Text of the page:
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Counseling Services offers depression screening

Depression-Screening
Valentina Jordan (left) is assisted by counselor Molly Wertz as she participates in depression screening. — Emily Novotny/TRUMPET

Wartburg’s counseling services provided students the opportunity to be screened for depression on Oct. 11 in honor of National Depression Screening Day.

Stephanie Newsom, director of counseling services, said the important thing about this campaign is creating awareness.

“Depression and anxiety are so prevalent in our society,” Newsom said. “It is the number one reason why students seek counseling on our campus.”

The screening process is online and is anonymous. Newsom said the screening is always available on the Wartburg website.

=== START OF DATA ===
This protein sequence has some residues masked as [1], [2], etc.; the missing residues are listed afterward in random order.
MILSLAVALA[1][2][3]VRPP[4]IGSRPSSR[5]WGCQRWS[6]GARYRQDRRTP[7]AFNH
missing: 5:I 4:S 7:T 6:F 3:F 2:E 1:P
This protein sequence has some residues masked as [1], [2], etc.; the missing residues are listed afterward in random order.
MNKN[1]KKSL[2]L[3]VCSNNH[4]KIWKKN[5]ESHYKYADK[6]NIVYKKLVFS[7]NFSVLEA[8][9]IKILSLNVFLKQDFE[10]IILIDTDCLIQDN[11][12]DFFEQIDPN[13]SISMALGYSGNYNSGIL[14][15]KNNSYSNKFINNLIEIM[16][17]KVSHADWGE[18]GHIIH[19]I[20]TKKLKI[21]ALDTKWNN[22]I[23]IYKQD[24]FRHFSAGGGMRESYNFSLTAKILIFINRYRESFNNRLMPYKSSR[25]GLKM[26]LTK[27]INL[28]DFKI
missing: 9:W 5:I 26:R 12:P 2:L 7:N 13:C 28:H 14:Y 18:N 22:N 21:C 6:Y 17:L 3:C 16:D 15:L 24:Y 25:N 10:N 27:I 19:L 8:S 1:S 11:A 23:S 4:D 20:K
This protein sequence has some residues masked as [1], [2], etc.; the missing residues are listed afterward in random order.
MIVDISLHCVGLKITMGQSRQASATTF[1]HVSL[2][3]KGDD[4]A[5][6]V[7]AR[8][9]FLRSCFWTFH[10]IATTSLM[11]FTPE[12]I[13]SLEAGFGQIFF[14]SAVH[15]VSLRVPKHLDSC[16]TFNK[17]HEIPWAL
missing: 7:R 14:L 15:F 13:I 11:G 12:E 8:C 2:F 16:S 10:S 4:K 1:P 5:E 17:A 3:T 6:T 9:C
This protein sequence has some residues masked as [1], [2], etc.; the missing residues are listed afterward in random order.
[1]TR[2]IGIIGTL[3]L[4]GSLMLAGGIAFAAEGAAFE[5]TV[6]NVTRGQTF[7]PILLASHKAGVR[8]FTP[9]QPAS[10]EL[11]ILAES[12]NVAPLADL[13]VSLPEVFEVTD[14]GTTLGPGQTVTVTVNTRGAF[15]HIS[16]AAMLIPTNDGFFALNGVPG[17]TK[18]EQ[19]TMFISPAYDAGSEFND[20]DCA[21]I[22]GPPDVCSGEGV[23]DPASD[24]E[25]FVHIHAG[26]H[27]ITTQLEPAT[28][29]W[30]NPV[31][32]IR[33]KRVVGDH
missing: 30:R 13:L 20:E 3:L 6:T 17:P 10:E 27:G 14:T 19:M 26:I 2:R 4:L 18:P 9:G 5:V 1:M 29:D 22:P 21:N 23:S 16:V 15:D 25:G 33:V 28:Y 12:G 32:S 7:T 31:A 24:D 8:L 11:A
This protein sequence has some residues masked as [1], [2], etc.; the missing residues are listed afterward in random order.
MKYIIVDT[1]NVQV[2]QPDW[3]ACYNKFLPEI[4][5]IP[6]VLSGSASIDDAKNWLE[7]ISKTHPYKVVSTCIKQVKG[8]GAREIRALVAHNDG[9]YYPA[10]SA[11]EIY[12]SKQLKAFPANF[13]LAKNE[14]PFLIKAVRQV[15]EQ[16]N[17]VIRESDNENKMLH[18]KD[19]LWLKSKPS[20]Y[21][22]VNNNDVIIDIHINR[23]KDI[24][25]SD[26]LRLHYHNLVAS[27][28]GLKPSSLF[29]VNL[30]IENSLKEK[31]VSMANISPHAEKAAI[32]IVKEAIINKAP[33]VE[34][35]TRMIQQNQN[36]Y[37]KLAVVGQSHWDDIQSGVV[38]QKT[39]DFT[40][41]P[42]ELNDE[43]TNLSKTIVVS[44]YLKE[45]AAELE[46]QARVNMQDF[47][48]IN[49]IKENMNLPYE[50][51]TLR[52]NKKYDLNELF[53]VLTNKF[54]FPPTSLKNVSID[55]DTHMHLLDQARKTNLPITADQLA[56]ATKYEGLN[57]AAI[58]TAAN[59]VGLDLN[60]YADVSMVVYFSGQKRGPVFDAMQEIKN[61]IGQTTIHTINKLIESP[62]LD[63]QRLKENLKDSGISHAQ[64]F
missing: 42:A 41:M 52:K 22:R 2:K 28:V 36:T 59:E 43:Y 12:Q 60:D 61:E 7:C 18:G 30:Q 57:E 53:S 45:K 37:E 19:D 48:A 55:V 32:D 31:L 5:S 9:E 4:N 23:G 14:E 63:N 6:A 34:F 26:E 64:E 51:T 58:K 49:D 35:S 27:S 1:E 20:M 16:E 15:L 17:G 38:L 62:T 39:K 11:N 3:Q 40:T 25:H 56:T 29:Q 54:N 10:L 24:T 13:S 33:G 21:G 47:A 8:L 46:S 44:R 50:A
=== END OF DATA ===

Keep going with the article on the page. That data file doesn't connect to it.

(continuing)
Students who take the screening are tested for depressive disorder, bipolar disorder, generalized anxiety disorder and post traumatic stress disorder.

Newsom said the having the screenings online is nice because it breaks those categories down.

“It’s really handy for students, it gets them results right away,” Newsom said.

The screening does not give you a diagnosis, Newsom said, it recommends seeking professional advice and provides the counselor’s information if a student scores is high.

“I have had students who said ‘I took the screening and it said I should seek further professional help’ and that’s what they’ve done,” Newsom said.

Newsom said they usually get about 20 students to take the screening on National Depression Screening day but it is widely used year round.

“I encourage students who are thinking about going into a helping profession to take it just so they know, here are the things we are looking for if we are suspecting someone is clinically depressed, struggling with bipolar disorder, PTSD,” Newsom said.

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